Cary, N.C. — Wake County Public School System staff presented the Board of Education Tuesday with its proposed temporary student assignment plan for the 2013-14 school year that reassigns less than 1 percent of the school system's student population.
Minimizing reassignments and creating stability for Wake County families was one of the goals of the school board when it directed staff to change the current controlled-choice plan in June.
The staff presented a plan to the board Tuesday that would reassign 1,479 students.
The 2013-14 assignment plan, which will only remain in place for one year while a permanent plan is created for 2014-15, focuses primarily on filling three new schools in the Rolesville and Wake Forest areas.
"I think we saw with the choice plan, that was not going to happen," said board Chair Kevin Hill.
Another challenge facing the school system is capacity, as the student population continues to grow year after year. About three dozen schools face enrollment caps, which could force children to schools further away from home. A grandfather provision in the proposal could further reduce the number of reassignments.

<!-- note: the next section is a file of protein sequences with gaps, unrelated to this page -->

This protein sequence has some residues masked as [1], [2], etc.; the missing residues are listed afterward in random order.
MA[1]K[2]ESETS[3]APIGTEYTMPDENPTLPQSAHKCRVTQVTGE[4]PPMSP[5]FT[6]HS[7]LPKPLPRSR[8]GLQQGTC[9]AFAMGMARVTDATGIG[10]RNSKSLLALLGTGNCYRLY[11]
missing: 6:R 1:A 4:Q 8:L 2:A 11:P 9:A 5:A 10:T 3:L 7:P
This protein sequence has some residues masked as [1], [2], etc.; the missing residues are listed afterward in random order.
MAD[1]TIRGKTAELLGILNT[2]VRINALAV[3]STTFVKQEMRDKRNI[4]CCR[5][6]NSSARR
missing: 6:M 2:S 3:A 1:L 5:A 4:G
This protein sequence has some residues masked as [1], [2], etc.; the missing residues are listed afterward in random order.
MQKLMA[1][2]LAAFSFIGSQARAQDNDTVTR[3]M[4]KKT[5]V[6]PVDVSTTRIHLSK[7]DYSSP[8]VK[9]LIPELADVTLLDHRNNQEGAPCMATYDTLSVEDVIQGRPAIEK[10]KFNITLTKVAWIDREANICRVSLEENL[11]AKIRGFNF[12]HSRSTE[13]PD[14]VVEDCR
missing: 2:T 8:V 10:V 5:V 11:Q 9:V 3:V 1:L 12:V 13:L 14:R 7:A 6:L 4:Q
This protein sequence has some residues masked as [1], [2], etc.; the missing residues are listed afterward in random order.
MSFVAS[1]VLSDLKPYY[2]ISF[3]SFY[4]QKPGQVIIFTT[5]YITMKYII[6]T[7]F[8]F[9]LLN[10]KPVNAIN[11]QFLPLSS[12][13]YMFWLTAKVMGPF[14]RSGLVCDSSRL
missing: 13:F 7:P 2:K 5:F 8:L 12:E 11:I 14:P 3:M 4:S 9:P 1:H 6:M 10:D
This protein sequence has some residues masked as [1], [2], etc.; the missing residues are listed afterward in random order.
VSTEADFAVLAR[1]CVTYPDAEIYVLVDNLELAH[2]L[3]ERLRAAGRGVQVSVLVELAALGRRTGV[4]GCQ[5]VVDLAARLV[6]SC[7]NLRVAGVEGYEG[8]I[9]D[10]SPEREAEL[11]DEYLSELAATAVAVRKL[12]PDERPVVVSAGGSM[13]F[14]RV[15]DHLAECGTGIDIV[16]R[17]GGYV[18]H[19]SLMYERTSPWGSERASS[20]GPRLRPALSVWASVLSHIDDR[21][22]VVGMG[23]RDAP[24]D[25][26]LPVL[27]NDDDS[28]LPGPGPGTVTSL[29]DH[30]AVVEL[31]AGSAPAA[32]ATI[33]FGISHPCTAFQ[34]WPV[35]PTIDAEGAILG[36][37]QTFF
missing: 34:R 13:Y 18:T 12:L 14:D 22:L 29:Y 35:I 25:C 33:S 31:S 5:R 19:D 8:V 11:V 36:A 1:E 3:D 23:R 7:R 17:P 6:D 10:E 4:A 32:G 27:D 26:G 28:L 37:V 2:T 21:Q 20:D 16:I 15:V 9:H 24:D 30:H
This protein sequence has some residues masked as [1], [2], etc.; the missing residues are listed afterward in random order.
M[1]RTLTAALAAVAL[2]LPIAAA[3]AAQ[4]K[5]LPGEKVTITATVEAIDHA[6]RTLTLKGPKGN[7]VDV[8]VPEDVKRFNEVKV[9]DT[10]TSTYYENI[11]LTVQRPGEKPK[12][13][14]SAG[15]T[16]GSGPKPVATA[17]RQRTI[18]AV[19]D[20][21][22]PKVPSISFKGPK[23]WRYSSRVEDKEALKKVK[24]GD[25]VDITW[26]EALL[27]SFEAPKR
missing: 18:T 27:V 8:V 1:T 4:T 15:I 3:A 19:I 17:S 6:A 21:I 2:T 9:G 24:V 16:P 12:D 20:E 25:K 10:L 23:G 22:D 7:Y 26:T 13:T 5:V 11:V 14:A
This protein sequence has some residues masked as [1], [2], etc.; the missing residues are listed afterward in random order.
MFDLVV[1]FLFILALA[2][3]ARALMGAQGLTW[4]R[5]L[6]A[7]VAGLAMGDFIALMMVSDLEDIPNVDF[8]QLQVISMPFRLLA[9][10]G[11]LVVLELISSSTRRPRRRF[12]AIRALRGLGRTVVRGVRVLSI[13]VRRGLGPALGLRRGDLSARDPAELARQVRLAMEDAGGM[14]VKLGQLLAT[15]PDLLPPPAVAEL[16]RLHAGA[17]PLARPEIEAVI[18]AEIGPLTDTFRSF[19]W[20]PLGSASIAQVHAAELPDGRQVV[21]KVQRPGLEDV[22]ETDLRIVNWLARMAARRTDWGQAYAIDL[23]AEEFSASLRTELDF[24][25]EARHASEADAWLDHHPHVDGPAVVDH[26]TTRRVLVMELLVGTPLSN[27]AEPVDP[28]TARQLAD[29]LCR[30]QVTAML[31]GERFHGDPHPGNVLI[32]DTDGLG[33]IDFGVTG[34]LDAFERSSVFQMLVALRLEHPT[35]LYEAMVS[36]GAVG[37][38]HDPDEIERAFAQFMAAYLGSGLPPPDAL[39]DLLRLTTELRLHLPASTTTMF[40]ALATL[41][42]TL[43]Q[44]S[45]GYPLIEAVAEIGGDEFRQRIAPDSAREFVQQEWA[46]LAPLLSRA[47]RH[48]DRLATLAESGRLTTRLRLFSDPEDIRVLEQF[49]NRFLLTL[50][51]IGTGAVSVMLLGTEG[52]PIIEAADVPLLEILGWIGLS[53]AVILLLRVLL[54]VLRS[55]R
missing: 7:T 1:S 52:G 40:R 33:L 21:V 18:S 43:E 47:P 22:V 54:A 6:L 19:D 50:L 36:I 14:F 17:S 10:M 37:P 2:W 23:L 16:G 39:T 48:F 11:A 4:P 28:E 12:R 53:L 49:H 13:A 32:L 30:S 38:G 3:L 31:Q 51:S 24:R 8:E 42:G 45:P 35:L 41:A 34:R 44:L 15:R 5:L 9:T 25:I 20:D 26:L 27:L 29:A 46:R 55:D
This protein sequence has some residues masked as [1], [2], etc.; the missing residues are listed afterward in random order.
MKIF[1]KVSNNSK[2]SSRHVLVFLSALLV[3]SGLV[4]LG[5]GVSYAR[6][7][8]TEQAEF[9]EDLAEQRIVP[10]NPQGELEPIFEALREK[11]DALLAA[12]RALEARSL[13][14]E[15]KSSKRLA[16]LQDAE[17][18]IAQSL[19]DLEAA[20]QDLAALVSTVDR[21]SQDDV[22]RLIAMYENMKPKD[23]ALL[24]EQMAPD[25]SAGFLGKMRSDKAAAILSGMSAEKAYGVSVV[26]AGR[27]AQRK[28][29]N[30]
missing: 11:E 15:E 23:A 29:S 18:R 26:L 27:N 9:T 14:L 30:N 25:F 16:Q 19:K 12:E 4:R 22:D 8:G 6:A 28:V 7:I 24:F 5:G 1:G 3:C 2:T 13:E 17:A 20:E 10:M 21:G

"We have to face the reality (that) certain school can not absorb all the people in their base area," said board member Susan Evans.
Board member Debra Goldman, however, said tweaking the current plan would have been better than creating a new proposal.
"We should have been keeping the choice plan, building upon that, tweaking and making changes where we need to," she said.
Board members agreed that no amount of reassignments should be taken lightly.
"If you are one of those 1,500 (families), it is critical to you," Goldman said.
"We intend to look at this very, very closely – regardless of the number of families who may be impacted by this," Hill said.
Parents are invited to weigh in on the proposal during three public comment sessions:
- Nov. 28 at 6:30 p.m. at Sanderson High School in Raleigh
- Dec. 3 at 6:30 p.m. at Davis Drive Middle School in Cary
- Dec. 5 at 6:30 p.m. at Rolesville Middle School in Rolesville
In June, the school board voted in favor of changing the district's current three-year plan, which is less than a year old, in an effort to improve upon it.
Under a board directive, school system staff developed the proposed plan so that it combines elements of the current "controlled-choice plan," in which parents have more input into where their children go to school, and a neighborhood model that links each Wake County address with a base elementary, middle and high school.